A high-carb scientific diet
Name: Gerty Radnitz Cori
Fields:Biochemistry and medicine
Claim to fame: Nobel Prize for Medicine or Physiology 1947
With her husband, Gerty Radnitz Cori (1896-1957) made significant innovations in biochemistry which won them a Nobel Prize and greatly advanced understanding of diabetes and other metabolic diseases. The scientific establishment tried to keep Gerty in the shadow of her husband, but her determination and his support mean that she is rightly remembered as a pioneering researcher in her own right.
Gerty Theresa Radnitz was born on 15 August 1896 into a Jewish family in Prague, which was then part of the Austro-Hungarian Empire. Her father, Otto Radnitz, the manager of a sugar refi nery, and mother, Martha Neustadt, had three daughters, of which Gerty was the eldest. She was tutored at home until the age of ten when she enrolled at a lyceum for girls. Encouraged by her uncle, a professor of paediatrics, Gerty developed an ambition to become a doctor. The subjects taught at the girls’ school were not suffi cient to allow entry to study medicine at university but, far from deterring her, Gerty transferred to a Gymnasium to pursue the necessary education.
Love in the lab
In 1914, Gerty entered the medical school at the German University of Prague, as one of a very small number of female students. During her time there, she met fellow student Carl Cori who shared her interest in laboratory research and love of skiing and mountain climbing. In 1920, they graduated and got married, with Gerty converting to Catholicism.
A career on two continents
During their first year of marriage, the Coris collaborated on a study of the immune bodies in blood. They both accepted positions at the University of Vienna and Gerty subsequently spent two years at the Karolinen-Kinderspital der Stadt Wien, working on the problem of temperature regulation in congenital myxoedema before and after thyroid therapy. The Coris soon began to realise that, in terms of both political stability and their careers, the situation was better in the United States.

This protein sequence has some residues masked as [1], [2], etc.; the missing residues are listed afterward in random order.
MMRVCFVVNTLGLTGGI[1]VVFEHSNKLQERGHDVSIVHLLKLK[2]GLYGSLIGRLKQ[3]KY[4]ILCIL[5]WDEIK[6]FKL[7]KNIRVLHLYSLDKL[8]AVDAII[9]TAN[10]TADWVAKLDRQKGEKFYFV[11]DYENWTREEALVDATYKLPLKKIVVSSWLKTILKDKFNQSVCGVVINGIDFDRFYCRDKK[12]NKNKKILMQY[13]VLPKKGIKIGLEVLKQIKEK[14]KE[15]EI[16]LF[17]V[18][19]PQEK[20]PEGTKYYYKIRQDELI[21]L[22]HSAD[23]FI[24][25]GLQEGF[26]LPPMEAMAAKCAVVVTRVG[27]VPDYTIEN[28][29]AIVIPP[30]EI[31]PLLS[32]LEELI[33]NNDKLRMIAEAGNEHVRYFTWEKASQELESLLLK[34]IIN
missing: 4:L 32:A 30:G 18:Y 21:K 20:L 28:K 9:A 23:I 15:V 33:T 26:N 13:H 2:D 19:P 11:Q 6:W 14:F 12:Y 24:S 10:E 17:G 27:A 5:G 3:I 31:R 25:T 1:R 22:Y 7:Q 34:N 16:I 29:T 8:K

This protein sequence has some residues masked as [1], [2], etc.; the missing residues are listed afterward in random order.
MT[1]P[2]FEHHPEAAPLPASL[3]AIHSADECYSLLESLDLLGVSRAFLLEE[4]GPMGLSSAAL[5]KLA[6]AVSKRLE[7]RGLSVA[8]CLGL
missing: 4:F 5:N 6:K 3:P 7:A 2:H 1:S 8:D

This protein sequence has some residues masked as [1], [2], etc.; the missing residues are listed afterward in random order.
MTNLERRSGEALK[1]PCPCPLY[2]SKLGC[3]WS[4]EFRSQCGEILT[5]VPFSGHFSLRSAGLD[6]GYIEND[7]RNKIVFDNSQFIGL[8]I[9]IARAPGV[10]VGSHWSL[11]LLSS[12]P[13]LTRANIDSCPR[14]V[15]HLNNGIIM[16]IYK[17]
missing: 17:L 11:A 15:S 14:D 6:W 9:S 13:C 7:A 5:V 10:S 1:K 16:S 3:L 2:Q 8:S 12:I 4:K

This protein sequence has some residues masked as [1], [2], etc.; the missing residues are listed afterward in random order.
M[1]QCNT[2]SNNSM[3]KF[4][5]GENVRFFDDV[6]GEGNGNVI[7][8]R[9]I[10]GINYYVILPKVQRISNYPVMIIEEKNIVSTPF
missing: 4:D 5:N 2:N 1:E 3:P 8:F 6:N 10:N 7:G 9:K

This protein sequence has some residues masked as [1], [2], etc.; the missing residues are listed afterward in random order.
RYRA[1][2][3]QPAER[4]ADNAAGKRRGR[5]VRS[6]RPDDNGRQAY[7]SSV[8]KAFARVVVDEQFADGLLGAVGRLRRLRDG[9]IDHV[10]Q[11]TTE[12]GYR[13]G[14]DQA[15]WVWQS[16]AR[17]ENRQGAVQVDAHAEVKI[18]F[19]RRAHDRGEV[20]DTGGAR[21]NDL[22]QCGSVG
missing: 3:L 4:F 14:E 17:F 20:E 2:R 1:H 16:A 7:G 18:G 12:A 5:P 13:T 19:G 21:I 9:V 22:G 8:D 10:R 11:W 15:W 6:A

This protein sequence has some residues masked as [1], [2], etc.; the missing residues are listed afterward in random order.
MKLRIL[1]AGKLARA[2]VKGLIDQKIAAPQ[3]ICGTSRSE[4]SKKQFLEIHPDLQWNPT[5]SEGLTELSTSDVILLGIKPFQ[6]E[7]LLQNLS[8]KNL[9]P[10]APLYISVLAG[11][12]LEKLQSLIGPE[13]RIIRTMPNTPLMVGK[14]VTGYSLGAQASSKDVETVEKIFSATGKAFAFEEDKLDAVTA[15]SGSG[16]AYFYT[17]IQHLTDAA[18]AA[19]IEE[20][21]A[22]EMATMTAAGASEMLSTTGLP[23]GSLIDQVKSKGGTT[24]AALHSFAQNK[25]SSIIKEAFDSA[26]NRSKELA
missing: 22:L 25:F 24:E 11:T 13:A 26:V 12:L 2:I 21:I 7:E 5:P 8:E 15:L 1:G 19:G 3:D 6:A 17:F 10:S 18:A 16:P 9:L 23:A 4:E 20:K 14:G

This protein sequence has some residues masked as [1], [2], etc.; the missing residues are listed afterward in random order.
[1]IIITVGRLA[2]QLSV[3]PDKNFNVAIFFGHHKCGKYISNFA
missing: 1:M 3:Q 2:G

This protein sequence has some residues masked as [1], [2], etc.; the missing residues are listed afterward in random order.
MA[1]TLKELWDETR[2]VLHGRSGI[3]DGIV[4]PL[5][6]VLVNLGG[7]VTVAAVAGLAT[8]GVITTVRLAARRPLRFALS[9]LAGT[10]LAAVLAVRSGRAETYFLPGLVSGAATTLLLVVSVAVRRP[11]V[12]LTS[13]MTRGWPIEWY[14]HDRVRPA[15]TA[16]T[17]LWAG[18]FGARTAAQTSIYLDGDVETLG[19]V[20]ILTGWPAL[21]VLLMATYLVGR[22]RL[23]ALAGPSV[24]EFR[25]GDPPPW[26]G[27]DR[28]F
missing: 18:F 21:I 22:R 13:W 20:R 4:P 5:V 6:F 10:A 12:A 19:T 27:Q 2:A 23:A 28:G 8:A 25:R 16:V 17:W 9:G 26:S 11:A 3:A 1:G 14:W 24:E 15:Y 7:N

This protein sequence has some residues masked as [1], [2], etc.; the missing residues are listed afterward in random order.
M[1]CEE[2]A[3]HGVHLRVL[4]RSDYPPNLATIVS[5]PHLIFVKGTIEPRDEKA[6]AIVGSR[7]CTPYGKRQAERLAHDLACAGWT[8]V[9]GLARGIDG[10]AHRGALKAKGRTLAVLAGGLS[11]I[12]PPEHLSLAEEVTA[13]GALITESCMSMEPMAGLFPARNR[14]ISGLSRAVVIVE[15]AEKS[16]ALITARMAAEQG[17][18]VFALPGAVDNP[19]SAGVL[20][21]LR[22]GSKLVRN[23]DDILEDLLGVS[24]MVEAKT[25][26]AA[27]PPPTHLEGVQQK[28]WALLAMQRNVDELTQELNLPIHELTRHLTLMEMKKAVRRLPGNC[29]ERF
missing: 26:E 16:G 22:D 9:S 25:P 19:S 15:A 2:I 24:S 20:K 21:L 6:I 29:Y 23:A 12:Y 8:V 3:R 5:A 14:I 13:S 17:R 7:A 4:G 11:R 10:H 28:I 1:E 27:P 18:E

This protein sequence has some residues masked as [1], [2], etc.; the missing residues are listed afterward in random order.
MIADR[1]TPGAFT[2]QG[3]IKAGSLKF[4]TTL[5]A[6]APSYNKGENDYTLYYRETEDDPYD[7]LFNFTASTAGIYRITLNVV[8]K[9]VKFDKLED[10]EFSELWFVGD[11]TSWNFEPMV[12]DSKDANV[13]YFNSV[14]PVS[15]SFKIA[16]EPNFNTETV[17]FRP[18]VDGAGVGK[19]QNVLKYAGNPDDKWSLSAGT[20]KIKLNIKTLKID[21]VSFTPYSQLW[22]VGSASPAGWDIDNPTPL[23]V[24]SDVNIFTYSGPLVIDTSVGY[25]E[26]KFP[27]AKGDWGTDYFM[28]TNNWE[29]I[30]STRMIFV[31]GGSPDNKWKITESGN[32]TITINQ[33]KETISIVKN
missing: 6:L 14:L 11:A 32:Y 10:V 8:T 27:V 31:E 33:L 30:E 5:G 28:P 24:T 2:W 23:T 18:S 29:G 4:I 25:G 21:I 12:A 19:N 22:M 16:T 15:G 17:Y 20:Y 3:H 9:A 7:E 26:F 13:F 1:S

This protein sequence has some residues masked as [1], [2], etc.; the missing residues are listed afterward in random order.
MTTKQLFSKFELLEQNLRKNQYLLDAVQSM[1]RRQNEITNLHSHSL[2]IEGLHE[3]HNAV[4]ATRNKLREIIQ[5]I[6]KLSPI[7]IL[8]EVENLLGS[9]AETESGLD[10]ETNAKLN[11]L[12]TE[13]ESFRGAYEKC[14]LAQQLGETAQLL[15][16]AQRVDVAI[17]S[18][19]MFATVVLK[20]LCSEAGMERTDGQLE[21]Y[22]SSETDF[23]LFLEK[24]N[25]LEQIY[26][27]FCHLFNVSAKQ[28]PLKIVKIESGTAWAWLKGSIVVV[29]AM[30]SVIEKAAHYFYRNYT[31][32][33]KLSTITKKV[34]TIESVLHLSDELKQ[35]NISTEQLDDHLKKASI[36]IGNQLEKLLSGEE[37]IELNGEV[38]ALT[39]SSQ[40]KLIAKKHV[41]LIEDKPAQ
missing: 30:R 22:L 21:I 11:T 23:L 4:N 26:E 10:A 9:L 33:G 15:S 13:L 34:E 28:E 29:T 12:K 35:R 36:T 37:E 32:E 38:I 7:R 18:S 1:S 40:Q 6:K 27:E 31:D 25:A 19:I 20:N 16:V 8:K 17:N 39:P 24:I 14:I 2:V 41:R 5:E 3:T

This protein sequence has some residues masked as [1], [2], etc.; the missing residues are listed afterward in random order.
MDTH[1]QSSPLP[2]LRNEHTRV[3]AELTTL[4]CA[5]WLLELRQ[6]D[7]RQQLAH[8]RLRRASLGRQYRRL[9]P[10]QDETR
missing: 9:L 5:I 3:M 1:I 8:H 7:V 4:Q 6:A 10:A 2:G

Defying the detractors
Crossing the Atlantic in 1922, they took up posts at the New York Institute for the Study of Malignant Diseases (later the Roswell Park Memorial Institute) in Buffalo, New York State. Carl was advised by his colleagues and employers not to continue to collaborate with his wife, as it would be detrimental to his career.
He ignored their advice and together they began work on how energy is transmitted in the human body and how sugar is metabolised.
During their time at the Institute, they jointly published 50 papers and Gerty published 11 on her own. Having become naturalised US citizens in 1928, the following year the Coris put forward the theory that would later win them the Nobel Prize and which bears their name. The Cori cycle explains the movement of energy in the body – from muscle to the liver and then back to the muscle – showing the role of lactic acid in the conversion of glucose to glycogen.
A Nobel ending
As the Roswell Institute was not the right place to pursue their particular research interest, the Coris decided to find a new working environment. Nepotism rules, however, prevented the hiring of a couple, which meant that several universities refused to appoint them both and were only willing to take Carl. Finally, in 1931, the Coris moved to the medical school at Washington University in St Louis, Missouri, where Carl was made chair of the department of pharmacology. Gerty was hired as a research associate on a token salary, but at least they could continue their co-operative work on glycogen.
It was not until Carl was appointed chair of the new biochemistry department, only a few months before the Coris received the Nobel Prize, in 1947, that Gerty was given a full faculty appointment as a professor of biochemistry. That same year, she began to show signs of myelofi brosis, a rare blood disease affecting bone marrow. She fought the disease for ten years, refusing to give up her research activities until the last few months of her life. On 26 October 1957, Gerty died of kidney failure.
Gerty and her husband were awarded numerous accolades for their groundbreaking work, including having a crater on the moon named in their honour. The greatest of these honours, however, was the Nobel Prize for Medicine or Physiology, which the Coris shared with the Argentinean Bernardo Houssay in 1947. The award recognised their work on how glycogen (a derivative of glucose) is broken down and resynthesised in the body for storage and as a source of energy.
The Coris are also remembered for the discovery and isolation of the molecule glucose-1 phosphate (later called cori ester). Working on her own, Gerty developed the conceptual classifi cation of glycogen-storage diseases in children and she was the first scientist to demonstrate that a defect in an enzyme was the cause of a human genetic disease. This discovery was described in 1958 as “an unmatched scientific achievement”.
Taken as a whole, the work that the Coris carried out on carbohydrate metabolism contributed greatly to the understanding and treatment of diabetes and other metabolic diseases.
The couple also played an important role in scientific history with their struggle to have Gerty’s contribution to their co-operative work fully recognised.